CD Projekt Red showed off even more of Cyberpunk in a new Night City Wire livestream on Friday morning.
GamesRadar published an excellent breakdown of the event, highlighting a few interesting background details. These include an explicit Star Trek reference, the origin of Night City’s name, police mechs, and — my favorite — the spaceport.
Blade Runner’s considered one of the seminal texts of the cyberpunk genre. Inspired by the same serialized Moebius comic that informed William Gibson’s Neuromancer — “The Long Tomorrow,” written by Dan O’Bannon of Alien fame — Blade Runner takes place on Earth but references the “off-world colonies.”
In Blade Runner 2049, Jared Leto’s ghoulish villain wants to take Rick Deckard up into space, and “off-world” takes on a kind of paradise-lost vibe. These aren’t places you’d necessarily want to go, grimy as the film’s post-cyberpunk Earth seems, because they belong to the power elite.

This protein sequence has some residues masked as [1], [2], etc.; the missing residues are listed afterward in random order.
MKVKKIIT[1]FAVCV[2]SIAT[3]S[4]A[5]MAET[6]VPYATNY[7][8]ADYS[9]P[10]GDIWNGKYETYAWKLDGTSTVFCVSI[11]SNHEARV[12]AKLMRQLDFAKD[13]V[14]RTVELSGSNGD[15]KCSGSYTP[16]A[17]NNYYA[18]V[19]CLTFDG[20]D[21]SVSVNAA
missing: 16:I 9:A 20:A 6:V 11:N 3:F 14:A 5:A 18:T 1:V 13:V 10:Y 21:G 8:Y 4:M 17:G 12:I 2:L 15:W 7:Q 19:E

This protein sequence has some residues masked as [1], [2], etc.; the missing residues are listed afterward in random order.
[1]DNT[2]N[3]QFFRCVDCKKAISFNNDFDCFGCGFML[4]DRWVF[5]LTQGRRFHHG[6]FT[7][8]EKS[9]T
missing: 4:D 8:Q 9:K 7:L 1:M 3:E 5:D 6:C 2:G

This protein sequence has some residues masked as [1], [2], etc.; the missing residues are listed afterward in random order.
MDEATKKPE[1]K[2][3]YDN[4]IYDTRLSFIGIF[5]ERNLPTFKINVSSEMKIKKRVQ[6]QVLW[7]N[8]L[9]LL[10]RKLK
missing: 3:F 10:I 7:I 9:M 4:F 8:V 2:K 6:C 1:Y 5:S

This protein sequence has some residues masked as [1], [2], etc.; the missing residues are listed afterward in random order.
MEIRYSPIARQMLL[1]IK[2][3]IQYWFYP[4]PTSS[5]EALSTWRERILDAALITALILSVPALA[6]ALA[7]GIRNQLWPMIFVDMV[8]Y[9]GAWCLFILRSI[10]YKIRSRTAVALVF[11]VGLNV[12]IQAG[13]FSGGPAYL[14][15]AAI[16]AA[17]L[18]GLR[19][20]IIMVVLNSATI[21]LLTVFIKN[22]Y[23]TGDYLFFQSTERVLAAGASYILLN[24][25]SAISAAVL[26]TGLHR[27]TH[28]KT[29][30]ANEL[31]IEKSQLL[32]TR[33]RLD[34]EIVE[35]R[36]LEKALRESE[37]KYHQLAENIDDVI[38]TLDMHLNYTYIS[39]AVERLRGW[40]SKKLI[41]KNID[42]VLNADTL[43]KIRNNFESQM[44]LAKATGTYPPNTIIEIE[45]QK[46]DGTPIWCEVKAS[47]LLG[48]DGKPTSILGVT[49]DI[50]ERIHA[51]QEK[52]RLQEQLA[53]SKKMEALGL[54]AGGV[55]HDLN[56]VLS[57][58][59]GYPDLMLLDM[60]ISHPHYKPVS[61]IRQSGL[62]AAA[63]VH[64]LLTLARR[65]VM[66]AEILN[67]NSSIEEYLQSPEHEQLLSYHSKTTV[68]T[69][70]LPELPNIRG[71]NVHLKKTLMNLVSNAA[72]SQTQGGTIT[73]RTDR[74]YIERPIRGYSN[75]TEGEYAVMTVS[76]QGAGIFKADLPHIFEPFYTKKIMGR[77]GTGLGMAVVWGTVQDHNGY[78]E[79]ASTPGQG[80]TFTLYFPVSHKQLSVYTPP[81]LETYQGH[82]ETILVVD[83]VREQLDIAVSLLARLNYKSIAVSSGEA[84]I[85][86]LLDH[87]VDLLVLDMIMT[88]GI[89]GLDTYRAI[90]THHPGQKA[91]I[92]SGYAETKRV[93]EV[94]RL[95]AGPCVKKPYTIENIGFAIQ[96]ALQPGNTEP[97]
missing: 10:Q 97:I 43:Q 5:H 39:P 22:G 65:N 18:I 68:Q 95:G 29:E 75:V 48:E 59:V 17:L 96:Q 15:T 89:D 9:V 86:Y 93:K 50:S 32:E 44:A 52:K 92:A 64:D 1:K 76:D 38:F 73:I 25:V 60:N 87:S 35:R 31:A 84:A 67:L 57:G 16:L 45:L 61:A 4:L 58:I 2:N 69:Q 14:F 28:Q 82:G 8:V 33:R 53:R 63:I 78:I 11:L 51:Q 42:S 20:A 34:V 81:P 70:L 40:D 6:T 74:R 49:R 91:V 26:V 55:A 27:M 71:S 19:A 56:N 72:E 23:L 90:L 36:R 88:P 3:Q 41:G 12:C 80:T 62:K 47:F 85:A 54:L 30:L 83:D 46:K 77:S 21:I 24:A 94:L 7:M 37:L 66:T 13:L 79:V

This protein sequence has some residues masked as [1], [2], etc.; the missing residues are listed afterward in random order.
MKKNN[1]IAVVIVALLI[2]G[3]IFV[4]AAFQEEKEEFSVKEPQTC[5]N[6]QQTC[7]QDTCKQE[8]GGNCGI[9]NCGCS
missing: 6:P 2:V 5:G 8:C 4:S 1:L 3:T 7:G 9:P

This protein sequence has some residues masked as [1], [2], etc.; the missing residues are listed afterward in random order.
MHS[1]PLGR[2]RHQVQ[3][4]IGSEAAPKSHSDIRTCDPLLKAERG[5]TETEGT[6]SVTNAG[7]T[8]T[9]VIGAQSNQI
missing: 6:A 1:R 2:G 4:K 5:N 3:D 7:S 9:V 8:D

Notably, Mike Pondsmith, creator of the Cyberpunk IP licensed by CD Projekt Red, wrote a sourcebook in 1993 called Deep Space: Take Cyberpunk to the Final Frontier. That storyline took place in an alternate 2025 — more than fifty years prior to the upcoming video game.
“The book follows on from what was established in [prior sourcebook] Near Orbit and brings the timeline up to the year 2025,” the Cyberpunk wiki explains.
“People in space has become more widespread with the emergence of the corporations in the upper atmosphere, all in search for knowledge and resources to get the upper hand.”
Will players ever see outer space in Cyberpunk 2077? That remains to be seen, but it could make for a pretty climactic moment.
If the game’s worst baddies live among the heavens — which isn’t entirely far-fetched — hitching a ride up there and bringing their kingdom crashing down sounds pretty punk to me.